It does not really matter, though. We know Sanchez can play pretty much anywhere across the front line, and we know how good he is because of what we have seen from him in an Arsenal shirt.
When you have got a talent like that you just want him to get on the ball, especially in the final third of the pitch.
I don’t think you can really coach a player like him. Yes, you can get him to fill in areas when you lose the ball – he will fit into their system in that way – but, if he does join United, when they attack then basically they just have to let the lad off the leash.
Are City concerned at missing out?
Former England winger and BBC Radio 5 live pundit Chris Waddle
Sanchez would definitely have fitted in at City.
I am sure he would have wanted to go there had they matched United’s offer but they have obviously decided this is not a deal for them.
They clearly wanted him because they have been chasing him for several years now and came very close to getting him last summer.
I can understand why, because he is their sort of player and could have slotted into their team in several positions in the same way he would do at United.
He has the work ethic that Pep Guardiola wants because he likes to press – if you watched him at Arsenal, he was always hounding opposition players, chasing them and trying to get the ball back as quickly as possible.
At 29, he still has four or five more years in front of him and, even just looking at this season, then he would have strengthened City at a time when they are chasing four trophies.
With Gabriel Jesus injured since the start of the year, Sergio Aguero has been their only fit striker and Guardiola clearly wanted another option there.
City’s interest in Sanchez has led to speculation about Aguero’s future anyway because, although he scores lots of goals, there is a question mark over about whether he does what Guardiola likes to see from his players.
Aguero works harder now off the ball than he did, but does he press hard enough, or does he chase the ball enough for what Guardiola wants?
Sanchez certainly does that. Maybe City have got someone else in mind, because they need another striker.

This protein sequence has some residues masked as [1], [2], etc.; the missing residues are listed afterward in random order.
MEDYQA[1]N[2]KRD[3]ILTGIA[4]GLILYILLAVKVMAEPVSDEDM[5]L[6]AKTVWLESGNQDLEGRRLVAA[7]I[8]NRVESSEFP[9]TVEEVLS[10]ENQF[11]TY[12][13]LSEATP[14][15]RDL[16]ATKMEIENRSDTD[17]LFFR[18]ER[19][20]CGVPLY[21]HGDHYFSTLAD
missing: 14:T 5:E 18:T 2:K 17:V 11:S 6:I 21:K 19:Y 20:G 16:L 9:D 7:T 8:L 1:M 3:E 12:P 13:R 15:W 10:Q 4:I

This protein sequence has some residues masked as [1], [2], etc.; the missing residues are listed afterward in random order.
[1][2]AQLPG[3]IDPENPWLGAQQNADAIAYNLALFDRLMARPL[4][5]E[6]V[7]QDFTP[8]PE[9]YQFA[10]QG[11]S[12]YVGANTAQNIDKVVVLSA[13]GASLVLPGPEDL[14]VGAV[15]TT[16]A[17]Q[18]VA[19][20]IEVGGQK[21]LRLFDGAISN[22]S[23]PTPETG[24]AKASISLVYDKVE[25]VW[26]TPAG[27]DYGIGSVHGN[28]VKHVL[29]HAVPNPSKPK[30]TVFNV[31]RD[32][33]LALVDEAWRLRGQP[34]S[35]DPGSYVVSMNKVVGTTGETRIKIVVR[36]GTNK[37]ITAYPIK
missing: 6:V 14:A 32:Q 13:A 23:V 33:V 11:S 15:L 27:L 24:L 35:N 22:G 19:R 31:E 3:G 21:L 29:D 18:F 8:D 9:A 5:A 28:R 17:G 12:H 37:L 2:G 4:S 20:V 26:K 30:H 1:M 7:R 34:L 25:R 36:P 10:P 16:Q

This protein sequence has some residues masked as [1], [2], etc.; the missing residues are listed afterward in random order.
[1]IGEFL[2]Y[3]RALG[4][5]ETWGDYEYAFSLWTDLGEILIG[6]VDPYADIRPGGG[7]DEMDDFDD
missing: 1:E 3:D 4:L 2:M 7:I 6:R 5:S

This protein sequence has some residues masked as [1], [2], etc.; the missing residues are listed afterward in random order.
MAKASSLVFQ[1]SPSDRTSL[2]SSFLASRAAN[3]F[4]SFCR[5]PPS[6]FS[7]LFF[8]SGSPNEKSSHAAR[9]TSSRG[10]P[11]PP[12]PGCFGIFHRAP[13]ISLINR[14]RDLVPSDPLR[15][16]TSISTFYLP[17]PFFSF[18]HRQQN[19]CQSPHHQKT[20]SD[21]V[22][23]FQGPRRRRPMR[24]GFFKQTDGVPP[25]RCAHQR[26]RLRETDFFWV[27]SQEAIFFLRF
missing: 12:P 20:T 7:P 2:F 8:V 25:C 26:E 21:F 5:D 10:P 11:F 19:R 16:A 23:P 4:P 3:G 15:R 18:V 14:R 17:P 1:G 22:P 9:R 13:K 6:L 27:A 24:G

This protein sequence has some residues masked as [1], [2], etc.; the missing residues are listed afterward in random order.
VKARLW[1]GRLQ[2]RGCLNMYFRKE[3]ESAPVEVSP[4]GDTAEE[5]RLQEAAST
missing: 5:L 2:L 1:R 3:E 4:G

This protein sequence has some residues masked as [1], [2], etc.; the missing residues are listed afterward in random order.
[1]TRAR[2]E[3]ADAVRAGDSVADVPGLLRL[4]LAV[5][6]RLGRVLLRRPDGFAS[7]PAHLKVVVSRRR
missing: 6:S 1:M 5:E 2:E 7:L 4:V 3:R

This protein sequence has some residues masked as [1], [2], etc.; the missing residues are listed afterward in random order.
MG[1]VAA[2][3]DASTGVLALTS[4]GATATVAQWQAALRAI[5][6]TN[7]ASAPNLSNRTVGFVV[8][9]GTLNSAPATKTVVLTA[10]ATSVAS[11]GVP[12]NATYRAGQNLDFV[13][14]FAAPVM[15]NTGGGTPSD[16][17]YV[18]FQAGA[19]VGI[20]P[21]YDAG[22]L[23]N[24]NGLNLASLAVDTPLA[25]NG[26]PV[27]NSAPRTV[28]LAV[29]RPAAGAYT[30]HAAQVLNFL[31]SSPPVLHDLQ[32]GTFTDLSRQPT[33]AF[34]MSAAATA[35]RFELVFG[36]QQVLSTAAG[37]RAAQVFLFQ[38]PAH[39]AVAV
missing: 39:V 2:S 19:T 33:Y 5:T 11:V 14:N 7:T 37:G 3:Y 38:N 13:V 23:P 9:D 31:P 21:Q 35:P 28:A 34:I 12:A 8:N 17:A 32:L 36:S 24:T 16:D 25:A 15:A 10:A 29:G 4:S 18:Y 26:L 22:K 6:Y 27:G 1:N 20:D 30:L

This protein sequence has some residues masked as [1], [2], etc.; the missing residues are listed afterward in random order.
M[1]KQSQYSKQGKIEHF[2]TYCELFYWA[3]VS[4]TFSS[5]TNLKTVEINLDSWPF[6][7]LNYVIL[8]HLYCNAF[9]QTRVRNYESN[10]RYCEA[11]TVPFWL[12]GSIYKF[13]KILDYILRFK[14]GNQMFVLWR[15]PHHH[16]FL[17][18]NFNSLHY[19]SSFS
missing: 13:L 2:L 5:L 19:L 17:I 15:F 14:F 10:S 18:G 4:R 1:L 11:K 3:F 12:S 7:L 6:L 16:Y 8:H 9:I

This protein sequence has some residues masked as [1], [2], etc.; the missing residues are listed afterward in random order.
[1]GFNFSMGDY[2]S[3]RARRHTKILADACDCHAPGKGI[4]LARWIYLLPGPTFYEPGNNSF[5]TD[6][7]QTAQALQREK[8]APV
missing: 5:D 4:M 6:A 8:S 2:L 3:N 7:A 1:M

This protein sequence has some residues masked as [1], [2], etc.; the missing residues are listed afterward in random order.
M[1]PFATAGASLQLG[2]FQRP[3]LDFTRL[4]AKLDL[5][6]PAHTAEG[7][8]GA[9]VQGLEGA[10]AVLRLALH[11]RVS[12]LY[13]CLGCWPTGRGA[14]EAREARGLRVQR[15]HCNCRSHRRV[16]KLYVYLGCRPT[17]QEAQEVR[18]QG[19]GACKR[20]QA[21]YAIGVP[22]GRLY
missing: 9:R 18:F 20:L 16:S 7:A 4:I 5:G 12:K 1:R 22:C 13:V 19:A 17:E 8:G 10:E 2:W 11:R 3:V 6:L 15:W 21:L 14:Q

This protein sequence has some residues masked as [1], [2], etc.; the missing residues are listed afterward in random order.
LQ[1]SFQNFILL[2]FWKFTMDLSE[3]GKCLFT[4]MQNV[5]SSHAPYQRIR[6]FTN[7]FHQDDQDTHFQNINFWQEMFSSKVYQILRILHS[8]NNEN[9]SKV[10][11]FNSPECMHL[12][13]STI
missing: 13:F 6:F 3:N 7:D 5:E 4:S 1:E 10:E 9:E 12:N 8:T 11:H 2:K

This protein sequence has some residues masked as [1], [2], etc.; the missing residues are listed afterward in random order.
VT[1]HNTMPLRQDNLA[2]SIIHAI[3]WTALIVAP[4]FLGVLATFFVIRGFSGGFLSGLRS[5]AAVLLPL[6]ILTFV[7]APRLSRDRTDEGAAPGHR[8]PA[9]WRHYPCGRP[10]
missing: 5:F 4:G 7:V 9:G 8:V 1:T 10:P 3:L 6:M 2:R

Mkhitaryan – a breakdown of trust
BBC Sport’s Simon Stone
Mkhitaryan exits United after 18 months, leaving behind a gnawing feeling Old Trafford never saw the best of its first Armenian.
In July 2016, it all seemed so different.
Mkhitaryan’s controversial agent Mino Raiola went on the offensive to persuade Borussia Dortmund into selling their talisman. It cost about £30m to make Mkhitaryan Mourinho’s third signing.
United fans were given a glimpse of what to expect with an eye-catching performance on the midfielder’s debut, in a pre-season friendly at Wigan. Within two months, that early optimism had disappeared.
After three substitute appearances, Mkhitaryan started against Manchester City at Old Trafford. For 40 minutes, the hosts were ripped apart by their neighbours. Plenty in red were poor but it was Mkhitaryan who did not return for the second half. He did not start another Premier League game for three months.
And really, although there were moments where Mkhitaryan looked to have won over his boss – he scored in May’s Europa League final victory over Ajax, he never properly recovered.
It has always felt he was operating under a shadow, knowing any mistake would be seized upon by a manager who had quickly lost faith.
Another dismal performance in another damaging defeat – at Chelsea on 5 November – set fire to Mkhitaryan’s United future.
A breakdown of trust with Mourinho, reported by the BBC, could not be repaired.
Mkhitaryan started just one more Premier League game. In his final match, in the FA Cup against Derby, he seemed inhibited every time he touched the ball. When he was replaced at half-time on that night, it felt like an act of mercy.
On form, Mkhitaryan is swift, a confident mover with the ball at his feet, controlled in possession, neat in the passage of play. The ability is there. Maybe, now, the confidence is not.
Arsenal boss Arsene Wenger’s challenge is to restore Mkhitaryan to what he used to be – because to those who have watched him in Manchester, the idea of Mkhitaryan being Sanchez’s equal is preposterous.
Where does this leave Arsenal?
BBC Sport’s David Ornstein
Arsenal would have sold Sanchez last summer had they managed to sign a replacement, which shows that privately they had already come to accept the prospect of life without the Chilean. His departure this month, therefore, was no surprise.
Disappointment at losing a fine player is offset by the fact that Sanchez underperformed in the first half of the season, had not been posting remarkable statistics for some time, was never particularly popular in the dressing room and became determined to leave.
Arsenal’s gamble of rejecting Manchester City’s £60m offer and letting the 29-year-old enter the final year of his contract, optimistic that he would shine on the pitch, backfired.
But in Mkhitaryan Arsenal have a player they have long admired and narrowly missed out on in 2016. The Armenian suits their style, is marginally younger than Sanchez, held greater contractual value than him and is happy to be at the Emirates.
This is a mess the Gunners should never have been in, though it would have been far worse if Sanchez had gone for nothing at the end of the campaign.
And if Mkhitaryan can contribute to a rebuilding job which the club hope will see them competing for the biggest honours again in the not too distant future, it may eventually prove to be a good deal.